Conclusion Top


Use of supplementary staple beside interference screw was as successful as mere use of interference screw for fixation of hamstring tendon autologous graft of ACL reconstruction regarding force withstanding. Comparison of two approaches revealed no remarkable difference.

Limitations

The most significant limitation of the current study is its little number of studied populations. Therefore, further studies with larger sample populations are recommended.

Acknowledgment

We are grateful to Kashani Hospital's head office, nurses, and employees.

Financial support and sponsorship

The study was sponsored by Isfahan University of Medical Sciences.

Conflicts of interest

There are no conflicts of interest.

 
  References Top

1.
Pinczewski LA, Lyman J, Salmon LJ, Russell VJ, Roe J, Linklater J. A 10-year comparison of anterior cruciate ligament reconstructions with hamstring tendon and patellar tendon autograft: A controlled, prospective trial. Am J Sports Med 2007;35:564-74.  Back to cited text no. 1
    
2.
De Wall M, Scholes CJ, Patel S, Coolican MR, Parker DA. Tibial fixation in anterior cruciate ligament reconstruction: A prospective randomized study comparing metal interference screw and staples with a centrally placed polyethylene screw and sheath. Am J Sports Med 2011;39:1858-64.  Back to cited text no. 2
    
3.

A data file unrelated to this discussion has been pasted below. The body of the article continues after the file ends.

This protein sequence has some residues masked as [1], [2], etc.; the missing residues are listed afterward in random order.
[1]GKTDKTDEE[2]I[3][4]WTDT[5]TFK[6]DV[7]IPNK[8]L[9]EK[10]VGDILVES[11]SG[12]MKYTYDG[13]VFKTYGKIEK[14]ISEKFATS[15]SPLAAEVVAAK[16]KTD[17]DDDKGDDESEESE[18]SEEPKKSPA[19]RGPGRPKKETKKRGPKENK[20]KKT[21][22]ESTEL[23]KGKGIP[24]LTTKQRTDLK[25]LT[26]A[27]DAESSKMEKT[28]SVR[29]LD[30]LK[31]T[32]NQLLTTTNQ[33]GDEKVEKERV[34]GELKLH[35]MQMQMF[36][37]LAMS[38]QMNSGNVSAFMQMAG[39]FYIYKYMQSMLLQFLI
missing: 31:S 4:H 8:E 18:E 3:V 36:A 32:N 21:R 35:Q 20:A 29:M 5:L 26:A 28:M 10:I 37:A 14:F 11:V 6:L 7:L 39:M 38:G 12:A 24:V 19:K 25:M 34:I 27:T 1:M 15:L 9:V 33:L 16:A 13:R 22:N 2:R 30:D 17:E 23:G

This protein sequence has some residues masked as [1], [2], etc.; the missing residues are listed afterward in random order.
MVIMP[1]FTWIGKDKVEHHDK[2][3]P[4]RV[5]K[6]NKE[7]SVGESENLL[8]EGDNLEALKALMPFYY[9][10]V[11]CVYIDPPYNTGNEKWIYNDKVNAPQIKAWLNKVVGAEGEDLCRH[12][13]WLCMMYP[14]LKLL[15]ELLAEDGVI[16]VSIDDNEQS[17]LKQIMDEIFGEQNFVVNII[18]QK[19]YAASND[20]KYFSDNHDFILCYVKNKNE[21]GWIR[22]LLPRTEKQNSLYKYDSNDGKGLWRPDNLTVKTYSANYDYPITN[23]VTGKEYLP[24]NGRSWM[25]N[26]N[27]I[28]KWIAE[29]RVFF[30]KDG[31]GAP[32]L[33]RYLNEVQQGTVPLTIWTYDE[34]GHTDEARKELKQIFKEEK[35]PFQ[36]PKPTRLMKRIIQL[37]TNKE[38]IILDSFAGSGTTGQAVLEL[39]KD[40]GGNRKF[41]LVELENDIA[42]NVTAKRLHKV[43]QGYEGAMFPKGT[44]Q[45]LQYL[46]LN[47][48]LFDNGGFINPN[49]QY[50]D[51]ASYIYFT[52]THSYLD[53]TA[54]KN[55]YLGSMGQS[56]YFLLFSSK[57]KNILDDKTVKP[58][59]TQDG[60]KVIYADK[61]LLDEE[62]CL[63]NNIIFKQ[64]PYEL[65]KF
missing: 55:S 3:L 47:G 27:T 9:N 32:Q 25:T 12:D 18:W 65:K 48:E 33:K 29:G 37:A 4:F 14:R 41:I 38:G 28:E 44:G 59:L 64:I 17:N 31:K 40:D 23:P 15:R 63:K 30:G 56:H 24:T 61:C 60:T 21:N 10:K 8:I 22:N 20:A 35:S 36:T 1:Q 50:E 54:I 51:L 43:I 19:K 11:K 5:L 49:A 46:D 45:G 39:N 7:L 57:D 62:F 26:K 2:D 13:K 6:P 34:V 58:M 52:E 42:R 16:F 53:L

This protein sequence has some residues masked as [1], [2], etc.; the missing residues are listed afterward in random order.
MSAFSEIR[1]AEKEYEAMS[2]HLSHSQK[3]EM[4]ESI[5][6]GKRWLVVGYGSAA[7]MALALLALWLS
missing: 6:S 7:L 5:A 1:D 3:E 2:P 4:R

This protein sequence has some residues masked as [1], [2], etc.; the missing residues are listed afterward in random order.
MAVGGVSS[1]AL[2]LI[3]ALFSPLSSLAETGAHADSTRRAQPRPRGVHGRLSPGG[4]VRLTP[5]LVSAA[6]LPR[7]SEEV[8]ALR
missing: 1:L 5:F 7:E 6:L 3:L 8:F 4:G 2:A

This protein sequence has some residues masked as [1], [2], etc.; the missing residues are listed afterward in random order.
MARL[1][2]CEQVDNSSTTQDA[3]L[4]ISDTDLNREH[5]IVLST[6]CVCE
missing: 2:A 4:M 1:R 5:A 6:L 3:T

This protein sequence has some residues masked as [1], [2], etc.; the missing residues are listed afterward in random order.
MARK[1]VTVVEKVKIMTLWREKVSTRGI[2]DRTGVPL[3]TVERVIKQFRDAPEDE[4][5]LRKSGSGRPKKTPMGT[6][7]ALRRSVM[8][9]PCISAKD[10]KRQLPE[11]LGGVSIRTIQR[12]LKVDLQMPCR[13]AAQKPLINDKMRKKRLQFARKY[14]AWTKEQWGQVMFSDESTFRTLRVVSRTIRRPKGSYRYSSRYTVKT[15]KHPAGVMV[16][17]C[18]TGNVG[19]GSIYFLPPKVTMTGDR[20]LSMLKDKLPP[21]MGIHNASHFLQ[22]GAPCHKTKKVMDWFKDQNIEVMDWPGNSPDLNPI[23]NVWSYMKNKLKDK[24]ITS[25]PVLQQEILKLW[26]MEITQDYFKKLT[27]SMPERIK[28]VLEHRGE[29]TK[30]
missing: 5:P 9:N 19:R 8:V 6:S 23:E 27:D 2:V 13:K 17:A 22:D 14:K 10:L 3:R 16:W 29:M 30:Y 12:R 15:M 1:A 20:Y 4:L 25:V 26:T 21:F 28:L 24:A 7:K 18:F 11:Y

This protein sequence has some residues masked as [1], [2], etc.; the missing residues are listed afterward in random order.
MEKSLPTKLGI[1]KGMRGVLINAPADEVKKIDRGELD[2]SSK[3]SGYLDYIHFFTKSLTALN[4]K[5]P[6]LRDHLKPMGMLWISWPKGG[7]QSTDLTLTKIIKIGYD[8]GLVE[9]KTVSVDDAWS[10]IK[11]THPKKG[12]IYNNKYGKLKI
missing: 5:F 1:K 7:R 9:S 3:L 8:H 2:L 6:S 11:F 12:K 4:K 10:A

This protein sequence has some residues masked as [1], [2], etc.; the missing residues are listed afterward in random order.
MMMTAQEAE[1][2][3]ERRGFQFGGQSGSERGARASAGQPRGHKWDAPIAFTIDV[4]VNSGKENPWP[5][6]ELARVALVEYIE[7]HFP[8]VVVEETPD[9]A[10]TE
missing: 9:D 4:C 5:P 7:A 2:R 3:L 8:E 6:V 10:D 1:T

Goldblatt JP, Fitzsimmons SE, Balk E, Richmond JC. Reconstruction of the anterior cruciate ligament: Meta-analysis of patellar tendon versus hamstring tendon autograft. Arthroscopy 2005;21:791-803.  Back to cited text no. 3
    
4.
Poolman RW, Farrokhyar F, Bhandari M. Cumulative meta-analysis and clinically relevant sensitivity analysis show evidence for hamstring tendon autograft superiority compared to bone patellar-tendon bone autograft in ACL reconstruction. Moving towards Evidence-Based Orthopaedic Surgery.2007;12:256-262.  Back to cited text no. 4
    
5.
Wagner M, Kääb MJ, Schallock J, Haas NP, Weiler A. Hamstring tendon versus patellar tendon anterior cruciate ligament reconstruction using biodegradable interference fit fixation: A prospective matched-group analysis. Am J Sports Med 2005;33:1327-36.  Back to cited text no. 5
    
6.
Li S, Chen Y, Lin Z, Cui W, Zhao J, Su W. A systematic review of randomized controlled clinical trials comparing hamstring autografts versus bone-patellar tendon-bone autografts for the reconstruction of the anterior cruciate ligament. Arch Orthop Trauma Surg 2012;132:1287-97.  Back to cited text no. 6
    
7.
Duncan RM, Meuffels E, Docter PT, van Dongen RA, Kleinrensink GJ, Jan AN, et al. Novel insights into anterior cruciate ligament injury. Erasmus University Rotterdam 2010;26:65.  Back to cited text no. 7
    
8.
Scranton PE Jr., Bagenstose JE, Lantz BA, Friedman MJ, Khalfayan EE, Auld MK. Quadruple hamstring anterior cruciate ligament reconstruction: A multicenter study. Arthroscopy 2002;18:715-24.  Back to cited text no. 8
    
9.
Bartz RL, Mossoni K, Tyber J, Tokish J, Gall K, Siparsky PN. A biomechanical comparison of initial fixation strength of 3 different methods of anterior cruciate ligament soft tissue graft tibial fixation: Resistance to monotonic and cyclic loading. Am J Sports Med 2007;35:949-54.  Back to cited text no. 9
    
10.
Kousa P, Järvinen TL, Vihavainen M, Kannus P, Järvinen M. The fixation strength of six hamstring tendon graft fixation devices in anterior cruciate ligament reconstruction. Part I: Femoral site. Am J Sports Med 2003;31:174-81.  Back to cited text no. 10
    
11.